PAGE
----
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Takashi Miike’s First Love: Why we fight

A bit less self-conscious, a bit more humane

First Love: Usually, first love just feels like you’ve been hit with a crowbar…
  • First Love: Usually, first love just feels like you’ve been hit with a crowbar…

My friend shook his head. “It’s been a bad year for movies,” he said. “A couple of blockbusters, and what else?” Well, a few things, at least. My favorite for the year so far is Birds of Passage, a kind of Godfather set in the world of indigenous Colombians. Family tensions and the old ways yielding to the new as the drug trade enters in, that sort of thing. I was also quite fond of Transit, a kind of melancholy Casablanca set in Marseilles. The personal dramas of divided hearts set against the looming threat of Nazi extermination in a port city, that sort of thing. And I definitely liked Takashi Miike’s First Love, which isn’t exactly a kind of Once Upon a Time...in Hollywood, but which shares enough — a lead afraid he’s got nothing to live for anymore, the looming threat of a mob, and oh yes, a climax packed with cartoonish violence — that I found myself comparing the two. And while I admired the Tarantino, I think I enjoyed the Miike more. A bit less self-conscious, a bit more humane — even as it leaves zero room for sentiment.

We open on Leo, a Japanese boxer training for a fight — mostly, as we come to find, because the lad, abandoned amid the trash as an infant, doesn’t know what else to do with himself. Once inside the ring, he wins via a punch to the head that puts his opponent on the canvas and lets Miike set the tone as he cuts to a shot of another head at the losing end of a fight, this one rolling free, still blinking, into the streets of Tokyo. It seems the Chinese have decided to move on the Yakuza, and have loosed an assassin — the sort who keeps her swords in a golf bag, their handles concealed by cheerful knit club covers.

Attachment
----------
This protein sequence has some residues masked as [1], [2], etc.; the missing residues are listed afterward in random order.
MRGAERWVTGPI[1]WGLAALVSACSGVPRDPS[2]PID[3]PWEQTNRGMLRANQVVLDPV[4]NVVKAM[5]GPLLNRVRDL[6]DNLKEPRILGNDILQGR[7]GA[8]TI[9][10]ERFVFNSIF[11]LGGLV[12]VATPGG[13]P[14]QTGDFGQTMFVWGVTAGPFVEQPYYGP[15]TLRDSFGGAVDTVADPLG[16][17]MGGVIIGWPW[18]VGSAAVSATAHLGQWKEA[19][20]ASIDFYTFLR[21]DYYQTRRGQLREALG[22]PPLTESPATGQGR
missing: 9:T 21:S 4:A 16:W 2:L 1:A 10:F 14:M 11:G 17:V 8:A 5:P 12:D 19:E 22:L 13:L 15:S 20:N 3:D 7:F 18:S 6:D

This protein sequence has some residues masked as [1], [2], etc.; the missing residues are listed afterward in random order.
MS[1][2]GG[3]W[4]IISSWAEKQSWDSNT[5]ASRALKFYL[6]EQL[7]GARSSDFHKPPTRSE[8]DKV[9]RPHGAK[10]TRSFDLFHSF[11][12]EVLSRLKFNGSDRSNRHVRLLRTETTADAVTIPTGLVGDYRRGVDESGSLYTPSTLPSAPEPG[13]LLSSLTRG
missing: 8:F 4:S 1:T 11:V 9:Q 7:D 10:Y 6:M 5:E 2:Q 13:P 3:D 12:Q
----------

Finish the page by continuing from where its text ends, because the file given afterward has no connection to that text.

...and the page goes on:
What follows is an exercise in madcap action surrounding a stolen shipment of drugs, much of it fueled by either criminal incompetence, the primal will to survive and protect one’s own, or the clash between the two. But what keeps it from becoming a mere farce is Miike’s profound sympathy for his leads: first Leo, and then Monica, the drug-addicted whore tormented by visions of her sexually abusve father, a pudgy schlub clad only in tighty-whiteys and a rumpled bedsheet. Easily the best onscreen ghost I’ve seen this year. I’ll have to alert my friend.

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